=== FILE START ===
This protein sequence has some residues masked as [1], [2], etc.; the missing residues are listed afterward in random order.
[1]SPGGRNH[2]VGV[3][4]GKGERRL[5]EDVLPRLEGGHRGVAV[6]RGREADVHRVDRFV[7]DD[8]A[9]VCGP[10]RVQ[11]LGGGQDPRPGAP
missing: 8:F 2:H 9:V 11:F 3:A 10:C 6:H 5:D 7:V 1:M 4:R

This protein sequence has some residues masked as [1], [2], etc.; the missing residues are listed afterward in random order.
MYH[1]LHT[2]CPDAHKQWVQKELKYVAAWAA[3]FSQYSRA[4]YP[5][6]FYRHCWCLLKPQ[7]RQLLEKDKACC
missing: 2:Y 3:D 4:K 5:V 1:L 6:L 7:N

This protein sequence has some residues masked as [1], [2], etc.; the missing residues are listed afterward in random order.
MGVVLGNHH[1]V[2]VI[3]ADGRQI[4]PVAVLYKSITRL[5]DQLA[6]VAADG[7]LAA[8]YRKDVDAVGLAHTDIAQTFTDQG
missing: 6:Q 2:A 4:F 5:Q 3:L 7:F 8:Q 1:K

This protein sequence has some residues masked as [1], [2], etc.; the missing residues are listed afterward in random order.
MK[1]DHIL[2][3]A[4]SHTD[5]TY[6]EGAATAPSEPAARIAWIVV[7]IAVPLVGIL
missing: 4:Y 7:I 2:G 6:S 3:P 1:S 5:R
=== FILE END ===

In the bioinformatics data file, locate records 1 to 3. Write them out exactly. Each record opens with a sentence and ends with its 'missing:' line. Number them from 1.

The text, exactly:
This protein sequence has some residues masked as [1], [2], etc.; the missing residues are listed afterward in random order.
[1]SPGGRNH[2]VGV[3][4]GKGERRL[5]EDVLPRLEGGHRGVAV[6]RGREADVHRVDRFV[7]DD[8]A[9]VCGP[10]RVQ[11]LGGGQDPRPGAP
missing: 8:F 2:H 9:V 11:F 3:A 10:C 6:H 5:D 7:V 1:M 4:R

This protein sequence has some residues masked as [1], [2], etc.; the missing residues are listed afterward in random order.
MYH[1]LHT[2]CPDAHKQWVQKELKYVAAWAA[3]FSQYSRA[4]YP[5][6]FYRHCWCLLKPQ[7]RQLLEKDKACC
missing: 2:Y 3:D 4:K 5:V 1:L 6:L 7:N

This protein sequence has some residues masked as [1], [2], etc.; the missing residues are listed afterward in random order.
MGVVLGNHH[1]V[2]VI[3]ADGRQI[4]PVAVLYKSITRL[5]DQLA[6]VAADG[7]LAA[8]YRKDVDAVGLAHTDIAQTFTDQG
missing: 6:Q 2:A 4:F 5:Q 3:L 7:F 8:Q 1:K